Recommended Reading: Plain-language awards, the dangers of tiny URLs, and wooing online readers

Write to Be Understood — And Win an Award
Source: Center for Plain Language

The Center for Plain Language is looking for the best and worst examples of writing in the public and private sectors.

The center offers two awards: the ClearMark award for good, plain language and design and the WonderMark award for confusing — and unintentionally humorous — language. Each award has a public-sector category. The deadline is Feb. 15.

To get an idea of what makes bad writing, check out the center’s blog. A recent post called out the Washington, D.C., metro system for sending this text message alert: “Due to DC Fire and EMS activity, L’Enfant Plaza Metro Station is closed to citizens.”

“Perhaps it’s a way of getting all those pesky visitors out of D.C.,” the post states. “If you’re not a citizen of the District, feel free to go into the burning Metro.”

The plain-language option? “The Metro is closed.”

Related content

What's on Martha Dorris' reading list?

Beware of Tiny URLs
Source: PCWorld

The shortened URLs that have become standard on Twitter, Facebook and other sites are trouble waiting to happen. The problem is that those aliases mask the target sites, making them a perfect front for attackers looking to direct users to malicious sites, writes PCWorld’s Tony Bradley.

However, all is not lost. Twitter offers a program called TweetDeck that can display previews of shortened URLs, and Web browser plug-ins are available for use with other programs. TinyURL, one of the most popular services for shortening URLs, has a feature that enables people creating shortened URLs to provide recipients with a preview of the full version.

Bradley highlights 10 other hidden security threats, such as spam text messages and scareware, hoaxes that lure users into installing malicious “security” software. He also includes a list of resources for information about security threats and fixes, including the Hoax Encyclopedia,’s database of e-mail and virus hoax messages.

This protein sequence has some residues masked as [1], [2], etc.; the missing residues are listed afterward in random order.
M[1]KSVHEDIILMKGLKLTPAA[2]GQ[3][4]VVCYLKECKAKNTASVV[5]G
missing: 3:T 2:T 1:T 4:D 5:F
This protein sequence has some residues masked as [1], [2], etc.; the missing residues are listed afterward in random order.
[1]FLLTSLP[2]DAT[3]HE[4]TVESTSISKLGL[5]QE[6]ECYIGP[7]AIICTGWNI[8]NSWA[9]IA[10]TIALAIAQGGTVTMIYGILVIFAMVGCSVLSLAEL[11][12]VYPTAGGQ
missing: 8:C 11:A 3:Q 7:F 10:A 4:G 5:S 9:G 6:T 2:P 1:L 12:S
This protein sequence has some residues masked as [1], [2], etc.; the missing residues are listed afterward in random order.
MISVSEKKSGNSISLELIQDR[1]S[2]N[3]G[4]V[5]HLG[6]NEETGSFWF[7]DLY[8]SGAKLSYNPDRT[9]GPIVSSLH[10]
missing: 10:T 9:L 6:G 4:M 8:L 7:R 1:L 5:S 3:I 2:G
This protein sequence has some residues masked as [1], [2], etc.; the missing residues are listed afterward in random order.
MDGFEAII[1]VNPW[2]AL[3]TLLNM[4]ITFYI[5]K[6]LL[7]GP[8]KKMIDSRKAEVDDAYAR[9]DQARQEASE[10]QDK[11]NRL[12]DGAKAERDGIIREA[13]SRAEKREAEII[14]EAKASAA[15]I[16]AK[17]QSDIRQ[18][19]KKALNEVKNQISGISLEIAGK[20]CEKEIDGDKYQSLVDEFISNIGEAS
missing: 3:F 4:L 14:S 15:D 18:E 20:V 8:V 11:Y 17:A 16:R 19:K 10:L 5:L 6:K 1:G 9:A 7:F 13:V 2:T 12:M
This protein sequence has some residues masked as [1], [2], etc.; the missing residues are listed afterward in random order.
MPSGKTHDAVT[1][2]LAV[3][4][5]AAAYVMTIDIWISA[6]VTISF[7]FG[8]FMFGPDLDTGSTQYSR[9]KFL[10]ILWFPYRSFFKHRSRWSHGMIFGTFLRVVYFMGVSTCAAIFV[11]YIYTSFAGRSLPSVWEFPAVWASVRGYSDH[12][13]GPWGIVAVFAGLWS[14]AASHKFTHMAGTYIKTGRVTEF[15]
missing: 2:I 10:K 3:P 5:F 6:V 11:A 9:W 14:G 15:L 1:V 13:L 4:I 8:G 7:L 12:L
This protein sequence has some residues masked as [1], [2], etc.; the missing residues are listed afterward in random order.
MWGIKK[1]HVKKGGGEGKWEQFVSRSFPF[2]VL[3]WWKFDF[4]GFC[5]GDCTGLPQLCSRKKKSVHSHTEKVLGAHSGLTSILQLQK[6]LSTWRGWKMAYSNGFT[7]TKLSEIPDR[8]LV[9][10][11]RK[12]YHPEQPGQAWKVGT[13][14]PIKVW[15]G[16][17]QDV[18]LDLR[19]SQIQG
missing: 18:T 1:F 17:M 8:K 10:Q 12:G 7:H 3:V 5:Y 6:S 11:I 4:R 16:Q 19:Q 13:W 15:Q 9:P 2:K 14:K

How to Build an Online Readership
Source: Social Media Strategery

It goes against conventional wisdom, but it is true nonetheless: One of the best ways to build an audience for an internal blog or wiki is to send e-mail messages.

People might like the idea of reading a blog or wiki, but in most cases, visiting the home page to check for updates “isn’t exactly top of mind,” writes blogger Steve Radick, who is also a social media consultant at Booz Allen Hamilton. So as soon as you post a new entry, send an e-mail message with a link to it.

Radick also advises cross-promoting the blog or wiki in every available forum: team newsletters, meeting agendas or minutes, e-mail signatures, and briefings.

And it helps to be humble. “Just because you’re the boss/team lead/project manager doesn’t mean people have automatically subscribed to everything you do and are waiting with bated breath for your next post,” he writes.

About the Author

Connect with the FCW staff on Twitter @FCWnow.

FCW in Print

In the latest issue: Looking back on three decades of big stories in federal IT.


  • Shutterstock image: looking for code.

    How DOD embraced bug bounties -- and how your agency can, too

    Hack the Pentagon proved to Defense Department officials that outside hackers can be assets, not adversaries.

  • Shutterstock image: cyber defense.

    Why PPD-41 is evolutionary, not revolutionary

    Government cybersecurity officials say the presidential policy directive codifies cyber incident response protocols but doesn't radically change what's been in practice in recent years.

  • Anne Rung -- Commerce Department Photo

    Exit interview with Anne Rung

    The government's departing top acquisition official said she leaves behind a solid foundation on which to build more effective and efficient federal IT.

  • Charles Phalen

    Administration appoints first head of NBIB

    The National Background Investigations Bureau announced the appointment of its first director as the agency prepares to take over processing government background checks.

  • Sen. James Lankford (R-Okla.)

    Senator: Rigid hiring process pushes millennials from federal work

    Sen. James Lankford (R-Okla.) said agencies are missing out on younger workers because of the government's rigidity, particularly its protracted hiring process.

  • FCW @ 30 GPS

    FCW @ 30

    Since 1987, FCW has covered it all -- the major contracts, the disruptive technologies, the picayune scandals and the many, many people who make federal IT function. Here's a look back at six of the most significant stories.

Reader comments

Please post your comments here. Comments are moderated, so they may not appear immediately after submitting. We will not post comments that we consider abusive or off-topic.

Please type the letters/numbers you see above

More from 1105 Public Sector Media Group